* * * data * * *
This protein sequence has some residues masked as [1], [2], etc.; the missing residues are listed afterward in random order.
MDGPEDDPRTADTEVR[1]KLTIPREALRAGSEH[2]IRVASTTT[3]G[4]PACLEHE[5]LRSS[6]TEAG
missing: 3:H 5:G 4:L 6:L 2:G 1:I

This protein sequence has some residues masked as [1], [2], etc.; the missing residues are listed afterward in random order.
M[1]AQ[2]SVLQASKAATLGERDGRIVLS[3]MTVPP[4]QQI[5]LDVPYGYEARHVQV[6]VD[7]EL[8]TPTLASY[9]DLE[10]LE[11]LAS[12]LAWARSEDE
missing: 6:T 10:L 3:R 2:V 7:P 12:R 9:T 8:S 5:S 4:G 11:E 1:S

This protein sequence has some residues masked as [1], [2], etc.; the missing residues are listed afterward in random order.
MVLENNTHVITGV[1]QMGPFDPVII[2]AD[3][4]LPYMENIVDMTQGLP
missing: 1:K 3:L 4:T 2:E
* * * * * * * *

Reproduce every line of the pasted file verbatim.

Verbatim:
This protein sequence has some residues masked as [1], [2], etc.; the missing residues are listed afterward in random order.
MDGPEDDPRTADTEVR[1]KLTIPREALRAGSEH[2]IRVASTTT[3]G[4]PACLEHE[5]LRSS[6]TEAG
missing: 3:H 5:G 4:L 6:L 2:G 1:I

This protein sequence has some residues masked as [1], [2], etc.; the missing residues are listed afterward in random order.
M[1]AQ[2]SVLQASKAATLGERDGRIVLS[3]MTVPP[4]QQI[5]LDVPYGYEARHVQV[6]VD[7]EL[8]TPTLASY[9]DLE[10]LE[11]LAS[12]LAWARSEDE
missing: 6:T 10:L 3:R 2:V 7:P 12:R 9:T 8:S 5:S 4:G 11:E 1:S

This protein sequence has some residues masked as [1], [2], etc.; the missing residues are listed afterward in random order.
MVLENNTHVITGV[1]QMGPFDPVII[2]AD[3][4]LPYMENIVDMTQGLP
missing: 1:K 3:L 4:T 2:E